Nominated for the last Oscars, the documentary L’Affaire Collective by Alexander Nanau looks back on the fire at the Colectiv Club nightclub in Bucharest on October 30, 2015. This shocking film hits theaters today. Meeting with the director.
After being presented at the 76th Venice Film Festival, the Toronto Film Festival, and represented Romania at the last Oscars in the categories Best Documentary and Best International Film (a premiere for a Romanian film), Alexander Nanau’s documentary, The Collective Affair is released today in our theaters.
Without interviews and voice-overs, this film has nothing to envy of the most prestigious political thrillers.
The Romanian director is interested here in the fire at the Colectiv Club nightclub in Bucharest on October 30, 2015. Many victims die in hospitals from injuries that should not have put their lives in danger.
Following the testimony of a doctor, a team of investigative journalists from the Sports Gazette takes action to denounce the massive corruption of the public health system.
The feature film follows these whistleblowers and the government officials involved, and takes an uncompromising look at corruption and the price to be paid for the truth.
The Collective Affair is an exciting and scary film that will keep you going for 1 hour 45 minutes and never leave you indifferent. Journalists uncover an unprecedented health and political scandal within the European Union.
We were able to talk to director Alexander Nanau to whom we owe the documentaries Toto et ses sœurs and Nothingwood.
DashFUN: You started to devote yourself to this subject immediately after the Colectiv Club drama. Why did you want to work on this national tragedy?
Alexander Nanau : The protests of the younger generation that took place after the fire were seen as a turning point in Romanian society. It was the first time since the revolution of 1989 that so many people had taken to the streets. I felt the need to understand what was really going on in this young democracy.
At the same time, politicians and doctors began to lie and manipulate everyone by claiming that they could take care of the victims of the Colectiv fire and that the Romanian healthcare system was the best.
As more and more burned young people started dying in hospitals, it was clear that something was wrong at all and that we were witnessing enormous manipulation by those in power.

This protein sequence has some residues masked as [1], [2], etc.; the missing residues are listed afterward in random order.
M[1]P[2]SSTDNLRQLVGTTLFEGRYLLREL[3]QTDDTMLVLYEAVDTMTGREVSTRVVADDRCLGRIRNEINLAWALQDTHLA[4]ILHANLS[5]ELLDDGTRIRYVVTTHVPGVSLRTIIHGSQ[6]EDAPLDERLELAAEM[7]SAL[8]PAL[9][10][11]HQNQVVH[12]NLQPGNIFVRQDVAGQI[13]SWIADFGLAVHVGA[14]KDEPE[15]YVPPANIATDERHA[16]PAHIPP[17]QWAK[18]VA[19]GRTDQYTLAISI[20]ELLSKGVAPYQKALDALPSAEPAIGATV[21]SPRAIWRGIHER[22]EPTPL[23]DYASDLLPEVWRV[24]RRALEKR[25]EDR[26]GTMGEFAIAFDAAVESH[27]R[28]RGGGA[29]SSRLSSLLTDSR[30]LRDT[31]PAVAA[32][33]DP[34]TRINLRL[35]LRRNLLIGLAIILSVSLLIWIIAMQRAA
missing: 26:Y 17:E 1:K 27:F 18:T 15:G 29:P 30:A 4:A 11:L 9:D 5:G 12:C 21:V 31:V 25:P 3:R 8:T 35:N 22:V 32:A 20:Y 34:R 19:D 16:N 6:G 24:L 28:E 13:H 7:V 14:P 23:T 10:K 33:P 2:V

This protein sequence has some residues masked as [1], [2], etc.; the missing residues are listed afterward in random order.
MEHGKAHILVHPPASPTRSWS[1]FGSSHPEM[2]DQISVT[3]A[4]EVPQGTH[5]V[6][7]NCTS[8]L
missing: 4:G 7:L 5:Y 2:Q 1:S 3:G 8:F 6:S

I also wanted to make a film to understand how power works. I wondered who these corrupt and incompetent people really are, able to use their power to lie and let people die. Why are they doing this?
Journalists from the Gazeta Sporturilor who work alongside Cătălin Tolontan have started to investigate the health system. So we thought that for this observational documentary, it would be a good thing to follow the work of these journalists who investigate power and the health system.
Initially, they refused to let us follow them in their investigation because they did not want to expose their work and the way they get information, nor put whistleblowers at risk.
I could not imagine this corruption and inhumanity that reigns within the health system.
When you started working on this case, did you imagine the scale it would take?
Alexander Nanau : Never ! I could not imagine this corruption and inhumanity that reigns within the health system and in the highest political circles. It was like watching Hannah Arendt’s “The Banality of Evil” in real time in our society.
At the time, there were no journalists really specialized in health care in Romania and the press as a whole did not know how to ask the right questions when faced with the manipulation of the health authorities.
Although originally sports journalists, Cătălin Tolontan and Mirela Neag were known and feared as investigative journalists capable of bringing down politicians. Whistleblowers have decided to …